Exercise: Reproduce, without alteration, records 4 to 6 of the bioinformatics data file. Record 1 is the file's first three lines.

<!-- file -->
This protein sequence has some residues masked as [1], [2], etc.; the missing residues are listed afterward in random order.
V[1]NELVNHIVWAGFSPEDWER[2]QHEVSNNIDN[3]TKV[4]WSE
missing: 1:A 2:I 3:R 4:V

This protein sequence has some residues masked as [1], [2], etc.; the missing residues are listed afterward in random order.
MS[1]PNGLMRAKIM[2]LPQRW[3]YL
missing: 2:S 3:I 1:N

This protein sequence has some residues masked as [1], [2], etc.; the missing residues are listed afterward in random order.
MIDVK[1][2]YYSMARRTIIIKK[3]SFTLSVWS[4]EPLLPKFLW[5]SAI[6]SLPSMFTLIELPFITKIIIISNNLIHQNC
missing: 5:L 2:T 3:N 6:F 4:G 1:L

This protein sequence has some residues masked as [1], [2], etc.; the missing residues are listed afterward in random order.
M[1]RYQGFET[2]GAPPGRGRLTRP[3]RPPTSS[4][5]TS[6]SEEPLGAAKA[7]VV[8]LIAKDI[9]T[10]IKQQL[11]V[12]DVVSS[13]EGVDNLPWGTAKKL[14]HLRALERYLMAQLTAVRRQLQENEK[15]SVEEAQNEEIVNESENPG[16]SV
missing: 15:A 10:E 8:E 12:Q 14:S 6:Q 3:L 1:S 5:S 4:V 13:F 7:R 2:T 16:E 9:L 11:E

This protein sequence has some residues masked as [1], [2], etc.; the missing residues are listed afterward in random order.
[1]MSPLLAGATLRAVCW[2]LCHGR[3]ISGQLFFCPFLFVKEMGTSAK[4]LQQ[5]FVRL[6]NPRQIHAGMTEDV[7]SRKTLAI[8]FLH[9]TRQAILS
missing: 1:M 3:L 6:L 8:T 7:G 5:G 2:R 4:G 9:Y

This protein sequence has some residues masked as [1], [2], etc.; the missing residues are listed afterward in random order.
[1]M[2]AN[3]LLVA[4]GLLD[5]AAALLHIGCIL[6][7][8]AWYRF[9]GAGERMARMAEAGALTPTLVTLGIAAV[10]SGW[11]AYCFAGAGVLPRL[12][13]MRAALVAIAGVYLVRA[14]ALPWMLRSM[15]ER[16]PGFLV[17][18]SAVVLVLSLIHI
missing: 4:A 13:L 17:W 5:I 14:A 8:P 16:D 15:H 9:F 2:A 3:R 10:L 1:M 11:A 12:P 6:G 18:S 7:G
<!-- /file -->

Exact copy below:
This protein sequence has some residues masked as [1], [2], etc.; the missing residues are listed afterward in random order.
M[1]RYQGFET[2]GAPPGRGRLTRP[3]RPPTSS[4][5]TS[6]SEEPLGAAKA[7]VV[8]LIAKDI[9]T[10]IKQQL[11]V[12]DVVSS[13]EGVDNLPWGTAKKL[14]HLRALERYLMAQLTAVRRQLQENEK[15]SVEEAQNEEIVNESENPG[16]SV
missing: 15:A 10:E 8:E 12:Q 14:S 6:Q 3:L 1:S 5:S 4:V 13:F 7:R 2:T 16:E 9:L 11:E

This protein sequence has some residues masked as [1], [2], etc.; the missing residues are listed afterward in random order.
[1]MSPLLAGATLRAVCW[2]LCHGR[3]ISGQLFFCPFLFVKEMGTSAK[4]LQQ[5]FVRL[6]NPRQIHAGMTEDV[7]SRKTLAI[8]FLH[9]TRQAILS
missing: 1:M 3:L 6:L 8:T 7:G 5:G 2:R 4:G 9:Y

This protein sequence has some residues masked as [1], [2], etc.; the missing residues are listed afterward in random order.
[1]M[2]AN[3]LLVA[4]GLLD[5]AAALLHIGCIL[6][7][8]AWYRF[9]GAGERMARMAEAGALTPTLVTLGIAAV[10]SGW[11]AYCFAGAGVLPRL[12][13]MRAALVAIAGVYLVRA[14]ALPWMLRSM[15]ER[16]PGFLV[17][18]SAVVLVLSLIHI
missing: 4:A 13:L 17:W 5:I 14:A 8:P 16:D 15:H 9:F 2:A 3:R 10:L 1:M 11:A 12:P 6:G 18:S 7:G